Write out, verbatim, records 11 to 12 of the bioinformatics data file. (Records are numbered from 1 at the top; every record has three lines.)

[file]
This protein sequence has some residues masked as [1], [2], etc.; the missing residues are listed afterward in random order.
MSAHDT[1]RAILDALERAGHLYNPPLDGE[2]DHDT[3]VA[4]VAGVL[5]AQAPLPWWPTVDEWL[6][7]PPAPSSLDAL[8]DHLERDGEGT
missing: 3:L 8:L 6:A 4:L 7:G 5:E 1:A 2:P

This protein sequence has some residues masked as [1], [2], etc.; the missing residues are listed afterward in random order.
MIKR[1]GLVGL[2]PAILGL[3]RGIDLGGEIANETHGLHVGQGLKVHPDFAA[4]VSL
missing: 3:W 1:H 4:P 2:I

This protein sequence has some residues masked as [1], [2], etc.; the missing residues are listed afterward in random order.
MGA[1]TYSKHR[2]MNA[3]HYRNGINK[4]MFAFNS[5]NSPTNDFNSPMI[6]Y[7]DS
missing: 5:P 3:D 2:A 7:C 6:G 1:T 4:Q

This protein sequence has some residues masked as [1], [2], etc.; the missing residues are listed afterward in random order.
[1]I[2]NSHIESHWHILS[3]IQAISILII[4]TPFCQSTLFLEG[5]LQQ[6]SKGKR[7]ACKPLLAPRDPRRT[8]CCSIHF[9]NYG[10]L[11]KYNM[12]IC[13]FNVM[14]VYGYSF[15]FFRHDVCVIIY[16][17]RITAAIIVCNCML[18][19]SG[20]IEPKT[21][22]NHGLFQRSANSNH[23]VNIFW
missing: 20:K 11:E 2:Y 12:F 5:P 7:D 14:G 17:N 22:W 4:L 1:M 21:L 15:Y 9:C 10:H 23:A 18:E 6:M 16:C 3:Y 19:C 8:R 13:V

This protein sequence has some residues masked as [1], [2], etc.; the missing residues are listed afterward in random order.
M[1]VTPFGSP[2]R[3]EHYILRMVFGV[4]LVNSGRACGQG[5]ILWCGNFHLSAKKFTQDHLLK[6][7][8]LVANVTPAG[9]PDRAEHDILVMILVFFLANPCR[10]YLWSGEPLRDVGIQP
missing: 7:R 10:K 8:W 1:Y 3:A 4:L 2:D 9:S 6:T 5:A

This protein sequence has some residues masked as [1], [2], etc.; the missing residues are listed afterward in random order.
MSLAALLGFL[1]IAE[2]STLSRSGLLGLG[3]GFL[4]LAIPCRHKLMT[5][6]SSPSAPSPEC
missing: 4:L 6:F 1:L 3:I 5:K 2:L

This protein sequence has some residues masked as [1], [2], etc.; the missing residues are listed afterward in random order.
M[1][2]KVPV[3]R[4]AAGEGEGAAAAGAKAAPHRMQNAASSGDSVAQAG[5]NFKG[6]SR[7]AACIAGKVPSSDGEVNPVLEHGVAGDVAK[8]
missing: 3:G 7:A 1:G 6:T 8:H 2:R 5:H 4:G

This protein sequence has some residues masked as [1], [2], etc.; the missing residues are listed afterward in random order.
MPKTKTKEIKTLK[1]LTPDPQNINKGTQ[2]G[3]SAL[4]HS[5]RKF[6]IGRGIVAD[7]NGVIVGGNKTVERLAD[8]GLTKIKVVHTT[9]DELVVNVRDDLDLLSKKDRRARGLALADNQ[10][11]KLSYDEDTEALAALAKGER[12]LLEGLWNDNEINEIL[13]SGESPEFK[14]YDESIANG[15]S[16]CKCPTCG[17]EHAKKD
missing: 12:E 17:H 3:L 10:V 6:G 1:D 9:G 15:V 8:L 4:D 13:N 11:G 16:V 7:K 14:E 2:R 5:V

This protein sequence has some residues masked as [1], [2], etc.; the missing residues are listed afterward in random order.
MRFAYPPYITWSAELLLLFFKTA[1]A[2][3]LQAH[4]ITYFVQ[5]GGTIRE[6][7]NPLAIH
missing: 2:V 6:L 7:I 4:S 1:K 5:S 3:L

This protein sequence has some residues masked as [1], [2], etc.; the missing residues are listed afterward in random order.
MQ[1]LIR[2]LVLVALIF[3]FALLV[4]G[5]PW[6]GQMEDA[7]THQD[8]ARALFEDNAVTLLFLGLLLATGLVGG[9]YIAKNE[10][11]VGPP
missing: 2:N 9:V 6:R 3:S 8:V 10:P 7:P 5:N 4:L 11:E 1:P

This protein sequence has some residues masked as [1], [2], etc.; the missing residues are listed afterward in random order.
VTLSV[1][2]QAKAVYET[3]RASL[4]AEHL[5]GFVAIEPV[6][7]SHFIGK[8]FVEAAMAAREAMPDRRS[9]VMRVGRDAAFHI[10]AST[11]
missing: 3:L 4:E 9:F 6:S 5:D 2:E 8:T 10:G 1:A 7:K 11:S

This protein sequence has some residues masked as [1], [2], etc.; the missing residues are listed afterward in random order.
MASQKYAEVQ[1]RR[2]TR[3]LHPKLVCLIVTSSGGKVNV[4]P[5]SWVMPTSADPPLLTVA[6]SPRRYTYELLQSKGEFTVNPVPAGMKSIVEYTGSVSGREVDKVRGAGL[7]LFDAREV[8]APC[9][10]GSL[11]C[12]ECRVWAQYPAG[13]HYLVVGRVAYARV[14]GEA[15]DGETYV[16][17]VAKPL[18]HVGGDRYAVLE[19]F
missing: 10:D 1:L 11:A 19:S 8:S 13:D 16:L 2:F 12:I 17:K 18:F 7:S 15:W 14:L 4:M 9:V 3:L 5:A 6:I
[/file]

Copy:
This protein sequence has some residues masked as [1], [2], etc.; the missing residues are listed afterward in random order.
VTLSV[1][2]QAKAVYET[3]RASL[4]AEHL[5]GFVAIEPV[6][7]SHFIGK[8]FVEAAMAAREAMPDRRS[9]VMRVGRDAAFHI[10]AST[11]
missing: 3:L 4:E 9:F 6:S 5:D 2:E 8:T 10:G 1:A 7:K 11:S

This protein sequence has some residues masked as [1], [2], etc.; the missing residues are listed afterward in random order.
MASQKYAEVQ[1]RR[2]TR[3]LHPKLVCLIVTSSGGKVNV[4]P[5]SWVMPTSADPPLLTVA[6]SPRRYTYELLQSKGEFTVNPVPAGMKSIVEYTGSVSGREVDKVRGAGL[7]LFDAREV[8]APC[9][10]GSL[11]C[12]ECRVWAQYPAG[13]HYLVVGRVAYARV[14]GEA[15]DGETYV[16][17]VAKPL[18]HVGGDRYAVLE[19]F
missing: 10:D 1:L 11:A 19:S 8:S 13:D 16:L 2:F 12:I 17:K 18:F 7:S 15:W 14:L 4:M 9:V 3:L 5:A 6:I